full of law and order versus chaos and violence; stand
offs between two men who hold opposing virtues in equal measure and
consider their respective cause as worthy enough to fight for. In
most cases, the sheriff who wants to uphold the sanctity of peace and
goodwill in his far flung town, and the six-shooter who wants to get
everything he wants through violence at any cost to human life.
This exciting new re-released Spaghetti western flips the ideas of law
and order, right and wrong, order and chaos and the identity of the
good guy in westerns on its head.
Faccia a Faccia, is directed by Sergio Sollima (The Big Gundown) and
tells the story of a retiring professor Brad Fletcher (Gian Maria
Volante) who due to his poor health moves west for warmer
climate. As soon as he arrives, he is taken hostage by the bandit
Bennett (Tomas Milian) and has to live with the gang.
After initial reluctance, he finds a calling amongst his fellow
criminal cohorts, taking to crime and thuggery with ease. This
leads to Fletcher overthrowing Bennett and initiating a crueller system
of leadership instead, so in essence a standoff between two villains
forms the central relationship and conflict of this film; the generic
modification being that the more evil villain of the two was once a
I can see initial similarity to John Ford's The Man Who Shot Liberty
Valance, where James Stewart's character Rance Stoddard when also
moving west from the east attempts to incorporate his learned skills of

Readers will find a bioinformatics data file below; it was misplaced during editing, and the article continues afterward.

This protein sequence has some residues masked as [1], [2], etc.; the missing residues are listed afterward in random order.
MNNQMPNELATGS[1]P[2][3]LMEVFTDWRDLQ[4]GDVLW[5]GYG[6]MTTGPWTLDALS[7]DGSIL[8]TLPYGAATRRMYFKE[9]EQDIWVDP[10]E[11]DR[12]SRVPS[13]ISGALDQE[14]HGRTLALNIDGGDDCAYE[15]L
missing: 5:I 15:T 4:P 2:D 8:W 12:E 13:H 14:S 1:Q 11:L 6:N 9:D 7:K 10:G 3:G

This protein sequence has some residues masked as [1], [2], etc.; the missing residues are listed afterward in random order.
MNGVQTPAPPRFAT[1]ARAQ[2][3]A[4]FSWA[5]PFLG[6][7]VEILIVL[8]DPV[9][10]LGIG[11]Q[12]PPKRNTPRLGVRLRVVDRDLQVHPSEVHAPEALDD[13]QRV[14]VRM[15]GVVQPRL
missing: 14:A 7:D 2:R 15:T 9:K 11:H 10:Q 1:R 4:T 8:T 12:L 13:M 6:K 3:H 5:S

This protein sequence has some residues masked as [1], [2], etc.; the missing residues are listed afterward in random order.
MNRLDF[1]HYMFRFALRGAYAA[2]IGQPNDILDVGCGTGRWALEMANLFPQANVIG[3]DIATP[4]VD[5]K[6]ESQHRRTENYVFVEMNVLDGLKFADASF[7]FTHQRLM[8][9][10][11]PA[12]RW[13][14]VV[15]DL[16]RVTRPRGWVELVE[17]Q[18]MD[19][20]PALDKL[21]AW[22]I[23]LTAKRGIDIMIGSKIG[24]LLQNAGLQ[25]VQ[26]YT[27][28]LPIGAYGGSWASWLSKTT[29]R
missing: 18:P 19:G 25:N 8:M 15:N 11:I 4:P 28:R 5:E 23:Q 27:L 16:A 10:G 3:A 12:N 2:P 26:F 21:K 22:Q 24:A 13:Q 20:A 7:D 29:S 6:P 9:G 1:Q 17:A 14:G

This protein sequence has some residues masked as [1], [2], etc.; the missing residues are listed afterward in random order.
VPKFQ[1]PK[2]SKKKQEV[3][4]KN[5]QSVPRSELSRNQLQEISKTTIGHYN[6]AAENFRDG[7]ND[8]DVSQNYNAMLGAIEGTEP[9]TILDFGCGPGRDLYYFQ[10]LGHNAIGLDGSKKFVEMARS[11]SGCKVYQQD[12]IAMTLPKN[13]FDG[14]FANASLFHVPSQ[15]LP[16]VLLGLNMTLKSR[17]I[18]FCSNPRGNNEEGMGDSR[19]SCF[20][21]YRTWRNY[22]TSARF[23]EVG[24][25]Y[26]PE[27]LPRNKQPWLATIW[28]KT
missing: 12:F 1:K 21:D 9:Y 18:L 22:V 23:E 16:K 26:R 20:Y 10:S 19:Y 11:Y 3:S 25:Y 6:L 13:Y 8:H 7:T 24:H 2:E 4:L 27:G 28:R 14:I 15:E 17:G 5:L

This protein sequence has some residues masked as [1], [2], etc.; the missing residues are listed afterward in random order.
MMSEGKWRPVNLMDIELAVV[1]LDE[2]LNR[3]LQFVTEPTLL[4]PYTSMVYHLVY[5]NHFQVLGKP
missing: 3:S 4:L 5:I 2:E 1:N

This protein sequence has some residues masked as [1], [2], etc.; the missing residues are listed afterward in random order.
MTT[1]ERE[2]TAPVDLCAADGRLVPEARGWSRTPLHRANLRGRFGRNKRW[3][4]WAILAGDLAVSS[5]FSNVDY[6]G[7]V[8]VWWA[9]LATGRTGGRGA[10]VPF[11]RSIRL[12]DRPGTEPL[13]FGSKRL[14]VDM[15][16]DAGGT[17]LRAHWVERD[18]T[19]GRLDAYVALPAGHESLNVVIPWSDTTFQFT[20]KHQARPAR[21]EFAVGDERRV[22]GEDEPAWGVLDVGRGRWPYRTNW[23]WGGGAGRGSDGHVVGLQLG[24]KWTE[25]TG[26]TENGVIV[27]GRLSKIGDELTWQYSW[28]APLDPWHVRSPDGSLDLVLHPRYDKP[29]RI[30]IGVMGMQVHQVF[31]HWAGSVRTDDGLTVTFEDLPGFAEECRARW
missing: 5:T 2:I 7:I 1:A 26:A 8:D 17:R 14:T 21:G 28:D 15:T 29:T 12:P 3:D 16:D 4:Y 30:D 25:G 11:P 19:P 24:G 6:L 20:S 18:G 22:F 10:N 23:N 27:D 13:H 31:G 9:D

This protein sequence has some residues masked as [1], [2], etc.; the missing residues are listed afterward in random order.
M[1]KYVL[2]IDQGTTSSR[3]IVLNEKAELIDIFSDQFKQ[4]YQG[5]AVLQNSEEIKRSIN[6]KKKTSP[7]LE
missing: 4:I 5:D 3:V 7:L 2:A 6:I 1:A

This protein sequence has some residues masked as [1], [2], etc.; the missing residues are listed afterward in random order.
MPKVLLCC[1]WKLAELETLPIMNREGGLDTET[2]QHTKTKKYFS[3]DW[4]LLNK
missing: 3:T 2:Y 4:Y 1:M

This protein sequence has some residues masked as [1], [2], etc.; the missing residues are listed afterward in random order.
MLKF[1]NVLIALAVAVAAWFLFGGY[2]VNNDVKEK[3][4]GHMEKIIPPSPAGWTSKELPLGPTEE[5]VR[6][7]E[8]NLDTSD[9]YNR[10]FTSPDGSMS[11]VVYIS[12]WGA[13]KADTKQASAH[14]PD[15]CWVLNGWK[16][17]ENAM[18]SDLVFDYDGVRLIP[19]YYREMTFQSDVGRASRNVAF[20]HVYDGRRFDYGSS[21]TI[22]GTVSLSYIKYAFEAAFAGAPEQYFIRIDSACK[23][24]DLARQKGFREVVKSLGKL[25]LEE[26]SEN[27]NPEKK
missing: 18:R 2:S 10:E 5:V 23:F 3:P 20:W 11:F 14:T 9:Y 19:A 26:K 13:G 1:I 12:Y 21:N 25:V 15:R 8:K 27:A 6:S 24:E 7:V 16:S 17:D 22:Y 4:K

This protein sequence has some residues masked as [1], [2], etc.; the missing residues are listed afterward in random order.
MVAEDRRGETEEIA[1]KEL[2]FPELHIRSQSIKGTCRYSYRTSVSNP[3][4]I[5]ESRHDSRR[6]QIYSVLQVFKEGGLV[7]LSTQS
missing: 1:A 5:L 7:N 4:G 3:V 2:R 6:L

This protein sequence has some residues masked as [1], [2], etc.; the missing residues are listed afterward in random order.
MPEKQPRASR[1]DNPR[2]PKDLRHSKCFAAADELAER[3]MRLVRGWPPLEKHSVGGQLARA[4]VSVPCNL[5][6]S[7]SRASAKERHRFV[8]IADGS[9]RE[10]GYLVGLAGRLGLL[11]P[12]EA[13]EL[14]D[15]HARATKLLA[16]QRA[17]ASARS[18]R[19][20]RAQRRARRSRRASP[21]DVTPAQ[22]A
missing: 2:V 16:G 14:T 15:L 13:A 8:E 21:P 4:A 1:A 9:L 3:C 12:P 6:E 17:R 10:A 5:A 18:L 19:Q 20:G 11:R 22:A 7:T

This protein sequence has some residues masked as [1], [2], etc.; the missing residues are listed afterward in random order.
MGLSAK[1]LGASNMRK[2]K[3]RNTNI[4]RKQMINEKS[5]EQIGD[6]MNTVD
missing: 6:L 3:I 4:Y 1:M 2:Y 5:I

knowledge upon the illiterate townsfolk with limited success.
Much like Fletcher, Stoddard is assaulted by Liberty Valance (Lee
Marvin) on his first night in town and as John Wayne's Tom Doniphon
explains to Stoddard - you have to fight fire with fire, and as much as
Stoddard wants Valance put behind bars, violence is the only solution
to a mind like Valance. And so the famous conclusion with the
realisation, and the memorable, 'when the myth becomes fact, print the
myth' holds greater sway as Stoddard is now an elected Senator on the
back of his feat of being said man.
The new print format on this DVD release from Eureka! entertainment
features stunning cinematography in glorious Techniscope and a
thrilling orchestral score from the renowned Ennio Morricone.
The pictures and the framing of the action in this Texas landscape is
helped by the ruthless and convincing performances by the esteemed
cast. Spaghetti westerns (western genre pictures produced in
Italy) were made famous by Sergio Leone's Dollars (1964-66) trilogy
featuring Clint Eastwood in the mid-1960s and this production made in
1967 is symptomatic of those thrilling films, retaining the same zest
for excitement and thrill seeking.
Not to do a discredit this picture, it does convincingly portray a
picture what the cruelty and ruthless west must have been like - the
dynamic relationship between the learned Fletcher and outlaw Bennett,
and how cleverly the educated man from the east attempts to takeover
the man of the west, can be interpreted as a comment on imperialism
which coming from a European viewpoint is both tantalising and
However, as the western genre lives on mythologising men to epic status
above their station as sheep herders and cattle ranchers; so this
authentic slice of stylish 1960s Italian cinema, this film is ripe for
reappraisal and should be allowed to create its own myths.
The DVD contains the original Italian audio with new English subtitles,
and new Technicolour print; US and Italian theatrical trailers; an
interview with director Sergio Sollima, a lavish 16 page booklet
containing a new essay by spaghetti western expert Howard Hughes.
Available from Eureka! on 20 June 2011 on both Blu-Ray and DVD.